Costly, confused, in crisis

An £8m launch could not hide the dichotomy of purpose that has marred Heyday's fortunes.

Heyday, Age Concern's membership scheme for the over-50s, should have worked. On paper, the combination of a sizeable baby-boomer target audience and an £8m launch budget should have translated into a runaway success.

Yet it has managed to fail in spectacular fashion. Last week, the scheme, which launched in June 2006, revealed it was slashing its membership targets from 500,000 to 50,000 and folding the operation into the parent organisation.

Age Concern confirmed that marketing director Gordon Rankin's job is safe but 'some staff' - the charity refused to give specific numbers - are in consultation about their roles. Its deal with customer publisher Redwood to produce the Heyday magazine is being re-tendered and advertising through Clemmow Hornby Inge and direct activity through Hall Moore CHI is on hold.

The scheme's only apparent success has been its legal battle against government legislation requiring workers to retire at 65, which has attracted national press coverage and was referred to the European Court of Justice at the end of last year.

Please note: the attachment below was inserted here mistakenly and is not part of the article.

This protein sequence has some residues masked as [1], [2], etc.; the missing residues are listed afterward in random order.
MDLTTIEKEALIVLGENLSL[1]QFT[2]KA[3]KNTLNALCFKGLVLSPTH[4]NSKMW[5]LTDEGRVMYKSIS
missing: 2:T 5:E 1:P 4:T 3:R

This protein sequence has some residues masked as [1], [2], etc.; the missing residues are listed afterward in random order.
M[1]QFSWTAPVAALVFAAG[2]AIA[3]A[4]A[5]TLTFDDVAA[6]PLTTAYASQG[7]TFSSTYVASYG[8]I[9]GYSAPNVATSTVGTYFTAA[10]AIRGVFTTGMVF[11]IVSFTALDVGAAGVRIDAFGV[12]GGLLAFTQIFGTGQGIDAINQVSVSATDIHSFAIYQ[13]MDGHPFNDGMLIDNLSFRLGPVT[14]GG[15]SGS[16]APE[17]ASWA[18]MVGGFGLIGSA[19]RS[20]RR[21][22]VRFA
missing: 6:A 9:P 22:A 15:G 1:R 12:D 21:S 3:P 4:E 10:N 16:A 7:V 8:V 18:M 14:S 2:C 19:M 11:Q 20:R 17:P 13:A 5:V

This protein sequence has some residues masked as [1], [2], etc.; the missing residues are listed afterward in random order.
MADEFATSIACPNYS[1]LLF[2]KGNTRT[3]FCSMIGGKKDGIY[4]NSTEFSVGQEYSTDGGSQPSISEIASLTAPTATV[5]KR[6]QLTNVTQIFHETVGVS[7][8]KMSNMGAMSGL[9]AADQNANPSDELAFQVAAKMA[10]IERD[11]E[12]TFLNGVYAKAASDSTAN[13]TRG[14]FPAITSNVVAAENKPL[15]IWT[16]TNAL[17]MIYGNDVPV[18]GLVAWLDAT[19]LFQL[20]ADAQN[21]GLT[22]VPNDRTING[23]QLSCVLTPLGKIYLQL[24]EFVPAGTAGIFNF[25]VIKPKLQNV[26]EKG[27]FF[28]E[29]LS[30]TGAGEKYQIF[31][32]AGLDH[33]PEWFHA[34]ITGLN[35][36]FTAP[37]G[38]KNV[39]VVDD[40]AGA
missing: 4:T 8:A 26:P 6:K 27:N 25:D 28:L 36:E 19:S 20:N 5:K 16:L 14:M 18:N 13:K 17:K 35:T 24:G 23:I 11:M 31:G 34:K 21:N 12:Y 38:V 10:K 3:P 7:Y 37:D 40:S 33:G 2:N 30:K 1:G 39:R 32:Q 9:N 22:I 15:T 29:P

Those acquainted with the 50-plus market - 'younger older' consumers approaching retirement age - are not surprised by developments. 'Heyday launched with a whimper rather than a bang,' says one agency source. 'The welcome pack promised a lot, but all I have received is a few copies of the magazine and a mailer.'

Dick Stroud, managing director of, a marketing consultancy specialising in the over-50 market, adds: 'Lots of us working in the 50-plus area thought it was only a matter of time before this happened.'

Stroud, who joined Heyday to discover what was on offer, describes the launch as 'dreadful'; the website was not even fully operational when the marketing communications kicked in. But he says the entire concept suffers from a lack of coherent purpose.

'On the one hand, it was a campaigning organisation, but it was also offering discounts and hard-edged commercial stuff, and I think it was embarrassed by that side of the product.'

If part of the Heyday business plan was to generate revenue from the magazine, it has struggled. An analysis by reveals that the November edition attracted significantly less advertising than magazines from Saga and Emap's Yours, which are aimed at a similar audience.

Victoria Scott, publisher of Reader's Digest, believes Heyday's magazine failed to adopt the right tone, arguing that it has made the mistake of having its readers' ages as its starting point. 'The magazine seems to be saying "why don't you do something because you are retired and have a lot of spare time" instead of saying "why don't you have this experience because it is a great thing to do".'

To support her case, she points to YouGov research commissioned by Reader's Digest, which shows that 50- to 59-year-olds perceive themselves to be an average age of 38.